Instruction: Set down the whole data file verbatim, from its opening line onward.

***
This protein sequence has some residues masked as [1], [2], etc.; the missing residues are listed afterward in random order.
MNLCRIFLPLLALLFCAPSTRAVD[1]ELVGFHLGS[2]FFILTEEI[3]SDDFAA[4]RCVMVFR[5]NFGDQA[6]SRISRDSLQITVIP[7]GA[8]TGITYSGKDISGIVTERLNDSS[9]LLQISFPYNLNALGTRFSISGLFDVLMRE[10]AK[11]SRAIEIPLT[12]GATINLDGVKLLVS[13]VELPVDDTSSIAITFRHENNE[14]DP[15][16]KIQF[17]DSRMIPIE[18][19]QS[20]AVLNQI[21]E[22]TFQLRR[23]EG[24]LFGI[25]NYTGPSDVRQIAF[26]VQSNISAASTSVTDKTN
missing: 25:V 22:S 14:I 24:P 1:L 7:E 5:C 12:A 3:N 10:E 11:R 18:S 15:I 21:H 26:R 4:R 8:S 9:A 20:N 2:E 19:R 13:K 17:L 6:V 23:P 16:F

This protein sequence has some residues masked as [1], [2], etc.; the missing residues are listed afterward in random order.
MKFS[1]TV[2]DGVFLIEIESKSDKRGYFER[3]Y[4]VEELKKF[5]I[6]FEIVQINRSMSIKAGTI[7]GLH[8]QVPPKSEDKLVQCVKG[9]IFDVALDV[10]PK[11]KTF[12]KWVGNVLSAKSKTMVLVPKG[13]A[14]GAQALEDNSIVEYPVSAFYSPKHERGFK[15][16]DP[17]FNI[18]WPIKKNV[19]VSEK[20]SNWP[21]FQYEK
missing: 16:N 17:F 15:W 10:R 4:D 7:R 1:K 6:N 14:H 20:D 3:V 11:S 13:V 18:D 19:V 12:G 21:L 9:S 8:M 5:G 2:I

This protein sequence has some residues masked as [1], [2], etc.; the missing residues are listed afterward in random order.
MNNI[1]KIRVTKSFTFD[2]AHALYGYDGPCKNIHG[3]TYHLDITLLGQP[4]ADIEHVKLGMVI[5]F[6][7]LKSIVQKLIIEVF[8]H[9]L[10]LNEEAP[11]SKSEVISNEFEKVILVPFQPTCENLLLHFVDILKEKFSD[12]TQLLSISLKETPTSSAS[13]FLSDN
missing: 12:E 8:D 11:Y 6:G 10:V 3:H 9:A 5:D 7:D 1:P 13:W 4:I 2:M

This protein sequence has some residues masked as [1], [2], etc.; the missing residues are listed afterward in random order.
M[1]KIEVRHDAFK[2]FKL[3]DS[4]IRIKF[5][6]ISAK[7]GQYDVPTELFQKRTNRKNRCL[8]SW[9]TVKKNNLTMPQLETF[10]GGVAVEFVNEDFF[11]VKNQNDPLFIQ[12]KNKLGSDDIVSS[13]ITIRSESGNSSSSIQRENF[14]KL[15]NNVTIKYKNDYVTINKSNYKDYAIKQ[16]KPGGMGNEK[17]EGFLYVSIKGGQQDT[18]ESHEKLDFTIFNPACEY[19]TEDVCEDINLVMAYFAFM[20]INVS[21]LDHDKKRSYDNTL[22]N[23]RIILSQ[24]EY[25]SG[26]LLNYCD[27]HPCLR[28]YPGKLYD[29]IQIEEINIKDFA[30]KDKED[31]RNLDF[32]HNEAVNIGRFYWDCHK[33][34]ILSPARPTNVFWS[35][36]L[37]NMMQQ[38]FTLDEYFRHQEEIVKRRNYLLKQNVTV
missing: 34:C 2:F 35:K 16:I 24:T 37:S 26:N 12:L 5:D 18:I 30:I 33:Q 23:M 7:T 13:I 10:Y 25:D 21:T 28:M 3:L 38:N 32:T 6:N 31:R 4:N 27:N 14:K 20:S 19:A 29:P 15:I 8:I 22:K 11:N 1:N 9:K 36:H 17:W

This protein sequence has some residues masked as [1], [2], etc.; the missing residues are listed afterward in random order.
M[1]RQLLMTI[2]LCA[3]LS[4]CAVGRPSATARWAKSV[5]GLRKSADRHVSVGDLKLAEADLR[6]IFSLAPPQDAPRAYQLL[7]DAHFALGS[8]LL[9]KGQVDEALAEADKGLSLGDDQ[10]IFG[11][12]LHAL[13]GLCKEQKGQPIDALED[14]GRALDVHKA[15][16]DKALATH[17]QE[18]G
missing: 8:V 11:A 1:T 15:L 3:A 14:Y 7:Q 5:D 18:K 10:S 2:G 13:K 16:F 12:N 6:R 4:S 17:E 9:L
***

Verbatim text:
This protein sequence has some residues masked as [1], [2], etc.; the missing residues are listed afterward in random order.
MNLCRIFLPLLALLFCAPSTRAVD[1]ELVGFHLGS[2]FFILTEEI[3]SDDFAA[4]RCVMVFR[5]NFGDQA[6]SRISRDSLQITVIP[7]GA[8]TGITYSGKDISGIVTERLNDSS[9]LLQISFPYNLNALGTRFSISGLFDVLMRE[10]AK[11]SRAIEIPLT[12]GATINLDGVKLLVS[13]VELPVDDTSSIAITFRHENNE[14]DP[15][16]KIQF[17]DSRMIPIE[18][19]QS[20]AVLNQI[21]E[22]TFQLRR[23]EG[24]LFGI[25]NYTGPSDVRQIAF[26]VQSNISAASTSVTDKTN
missing: 25:V 22:S 14:I 24:P 1:L 7:E 5:C 12:A 3:N 10:E 11:R 18:S 15:I 21:H 26:R 4:R 8:S 9:A 20:N 2:E 19:R 13:K 17:L 6:V 23:P 16:F

This protein sequence has some residues masked as [1], [2], etc.; the missing residues are listed afterward in random order.
MKFS[1]TV[2]DGVFLIEIESKSDKRGYFER[3]Y[4]VEELKKF[5]I[6]FEIVQINRSMSIKAGTI[7]GLH[8]QVPPKSEDKLVQCVKG[9]IFDVALDV[10]PK[11]KTF[12]KWVGNVLSAKSKTMVLVPKG[13]A[14]GAQALEDNSIVEYPVSAFYSPKHERGFK[15][16]DP[17]FNI[18]WPIKKNV[19]VSEK[20]SNWP[21]FQYEK
missing: 16:N 17:F 15:W 10:R 4:D 7:R 1:K 6:N 14:H 20:D 3:V 11:S 13:V 18:D 19:V 12:G 21:L 9:S 8:M 5:G 2:I

This protein sequence has some residues masked as [1], [2], etc.; the missing residues are listed afterward in random order.
MNNI[1]KIRVTKSFTFD[2]AHALYGYDGPCKNIHG[3]TYHLDITLLGQP[4]ADIEHVKLGMVI[5]F[6][7]LKSIVQKLIIEVF[8]H[9]L[10]LNEEAP[11]SKSEVISNEFEKVILVPFQPTCENLLLHFVDILKEKFSD[12]TQLLSISLKETPTSSAS[13]FLSDN
missing: 12:E 8:D 11:Y 6:G 10:V 3:H 9:A 5:D 7:D 1:P 13:W 4:I 2:M

This protein sequence has some residues masked as [1], [2], etc.; the missing residues are listed afterward in random order.
M[1]KIEVRHDAFK[2]FKL[3]DS[4]IRIKF[5][6]ISAK[7]GQYDVPTELFQKRTNRKNRCL[8]SW[9]TVKKNNLTMPQLETF[10]GGVAVEFVNEDFF[11]VKNQNDPLFIQ[12]KNKLGSDDIVSS[13]ITIRSESGNSSSSIQRENF[14]KL[15]NNVTIKYKNDYVTINKSNYKDYAIKQ[16]KPGGMGNEK[17]EGFLYVSIKGGQQDT[18]ESHEKLDFTIFNPACEY[19]TEDVCEDINLVMAYFAFM[20]INVS[21]LDHDKKRSYDNTL[22]N[23]RIILSQ[24]EY[25]SG[26]LLNYCD[27]HPCLR[28]YPGKLYD[29]IQIEEINIKDFA[30]KDKED[31]RNLDF[32]HNEAVNIGRFYWDCHK[33][34]ILSPARPTNVFWS[35][36]L[37]NMMQQ[38]FTLDEYFRHQEEIVKRRNYLLKQNVTV
missing: 34:C 2:F 35:K 16:I 24:T 37:S 26:N 12:L 5:D 18:I 30:I 33:Q 23:M 7:T 13:I 10:Y 25:D 21:T 28:M 3:L 38:N 32:T 6:N 31:R 4:N 27:N 14:K 20:S 19:A 29:P 15:I 8:I 22:K 11:N 1:N 9:K 36:H 17:W

This protein sequence has some residues masked as [1], [2], etc.; the missing residues are listed afterward in random order.
M[1]RQLLMTI[2]LCA[3]LS[4]CAVGRPSATARWAKSV[5]GLRKSADRHVSVGDLKLAEADLR[6]IFSLAPPQDAPRAYQLL[7]DAHFALGS[8]LL[9]KGQVDEALAEADKGLSLGDDQ[10]IFG[11][12]LHAL[13]GLCKEQKGQPIDALED[14]GRALDVHKA[15][16]DKALATH[17]QE[18]G
missing: 8:V 11:A 1:T 15:L 3:A 14:Y 7:Q 5:D 18:K 10:S 2:G 13:K 16:F 12:N 6:R 4:S 17:E 9:L